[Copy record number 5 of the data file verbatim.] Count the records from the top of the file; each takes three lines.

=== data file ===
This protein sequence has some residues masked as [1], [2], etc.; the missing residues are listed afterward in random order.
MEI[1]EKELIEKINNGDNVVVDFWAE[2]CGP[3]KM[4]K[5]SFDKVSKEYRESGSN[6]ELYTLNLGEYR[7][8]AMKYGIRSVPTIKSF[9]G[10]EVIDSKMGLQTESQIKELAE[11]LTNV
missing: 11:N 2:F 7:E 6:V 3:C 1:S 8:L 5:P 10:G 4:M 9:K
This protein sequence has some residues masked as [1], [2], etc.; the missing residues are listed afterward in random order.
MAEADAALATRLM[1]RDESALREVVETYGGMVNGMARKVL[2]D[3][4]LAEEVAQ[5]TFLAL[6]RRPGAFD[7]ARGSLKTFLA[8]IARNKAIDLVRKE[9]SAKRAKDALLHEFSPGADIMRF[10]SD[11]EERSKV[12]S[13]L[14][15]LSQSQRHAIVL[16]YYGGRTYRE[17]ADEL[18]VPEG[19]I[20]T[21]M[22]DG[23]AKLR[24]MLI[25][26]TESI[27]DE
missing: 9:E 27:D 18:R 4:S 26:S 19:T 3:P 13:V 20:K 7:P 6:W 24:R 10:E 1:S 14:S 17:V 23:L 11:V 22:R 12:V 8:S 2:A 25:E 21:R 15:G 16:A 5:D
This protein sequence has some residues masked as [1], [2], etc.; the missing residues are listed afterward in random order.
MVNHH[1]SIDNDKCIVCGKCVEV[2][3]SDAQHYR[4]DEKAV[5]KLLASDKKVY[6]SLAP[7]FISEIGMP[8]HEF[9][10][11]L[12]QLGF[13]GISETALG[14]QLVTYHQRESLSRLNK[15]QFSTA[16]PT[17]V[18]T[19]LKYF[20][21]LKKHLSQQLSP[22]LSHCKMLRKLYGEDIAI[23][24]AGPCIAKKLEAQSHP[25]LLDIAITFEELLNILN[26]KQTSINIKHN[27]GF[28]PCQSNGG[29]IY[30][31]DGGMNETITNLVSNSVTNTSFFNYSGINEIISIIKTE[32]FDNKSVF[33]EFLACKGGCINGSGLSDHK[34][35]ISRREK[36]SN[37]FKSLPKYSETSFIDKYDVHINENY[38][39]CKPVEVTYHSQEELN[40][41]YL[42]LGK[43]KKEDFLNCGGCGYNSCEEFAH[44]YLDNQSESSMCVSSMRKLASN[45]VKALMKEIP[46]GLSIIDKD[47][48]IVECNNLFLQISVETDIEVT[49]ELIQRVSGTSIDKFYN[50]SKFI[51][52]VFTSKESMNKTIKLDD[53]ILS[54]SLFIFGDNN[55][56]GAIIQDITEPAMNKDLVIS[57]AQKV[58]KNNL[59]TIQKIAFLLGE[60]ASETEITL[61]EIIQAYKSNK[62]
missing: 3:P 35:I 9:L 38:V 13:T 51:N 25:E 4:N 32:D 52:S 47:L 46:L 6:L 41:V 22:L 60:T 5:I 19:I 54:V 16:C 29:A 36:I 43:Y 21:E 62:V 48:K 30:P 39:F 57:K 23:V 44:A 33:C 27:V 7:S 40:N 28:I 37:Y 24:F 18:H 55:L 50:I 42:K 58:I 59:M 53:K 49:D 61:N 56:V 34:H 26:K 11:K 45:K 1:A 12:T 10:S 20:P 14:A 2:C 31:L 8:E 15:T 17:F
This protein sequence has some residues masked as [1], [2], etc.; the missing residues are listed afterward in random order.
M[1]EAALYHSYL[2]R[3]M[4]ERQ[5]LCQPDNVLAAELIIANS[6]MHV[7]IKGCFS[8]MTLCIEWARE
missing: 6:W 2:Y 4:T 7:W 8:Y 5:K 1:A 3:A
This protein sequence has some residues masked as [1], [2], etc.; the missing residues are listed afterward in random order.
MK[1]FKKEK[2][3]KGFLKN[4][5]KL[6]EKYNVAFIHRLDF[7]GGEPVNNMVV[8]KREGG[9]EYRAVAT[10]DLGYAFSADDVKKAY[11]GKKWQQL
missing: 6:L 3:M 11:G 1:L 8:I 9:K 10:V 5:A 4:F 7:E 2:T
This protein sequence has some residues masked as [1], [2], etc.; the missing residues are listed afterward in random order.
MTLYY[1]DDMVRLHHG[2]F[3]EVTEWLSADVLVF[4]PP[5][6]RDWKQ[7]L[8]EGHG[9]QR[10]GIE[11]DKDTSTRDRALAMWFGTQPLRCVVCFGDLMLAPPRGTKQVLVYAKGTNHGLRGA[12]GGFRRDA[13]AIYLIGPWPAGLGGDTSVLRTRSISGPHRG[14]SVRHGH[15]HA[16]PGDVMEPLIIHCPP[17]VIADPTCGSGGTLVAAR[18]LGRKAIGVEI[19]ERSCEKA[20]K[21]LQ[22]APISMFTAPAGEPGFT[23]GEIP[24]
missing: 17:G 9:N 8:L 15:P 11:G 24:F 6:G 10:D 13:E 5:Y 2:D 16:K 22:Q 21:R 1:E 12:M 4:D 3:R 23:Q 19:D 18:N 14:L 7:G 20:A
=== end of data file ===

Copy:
This protein sequence has some residues masked as [1], [2], etc.; the missing residues are listed afterward in random order.
MK[1]FKKEK[2][3]KGFLKN[4][5]KL[6]EKYNVAFIHRLDF[7]GGEPVNNMVV[8]KREGG[9]EYRAVAT[10]DLGYAFSADDVKKAY[11]GKKWQQL
missing: 6:L 3:M 11:G 1:L 8:I 9:K 10:V 5:A 4:F 7:E 2:T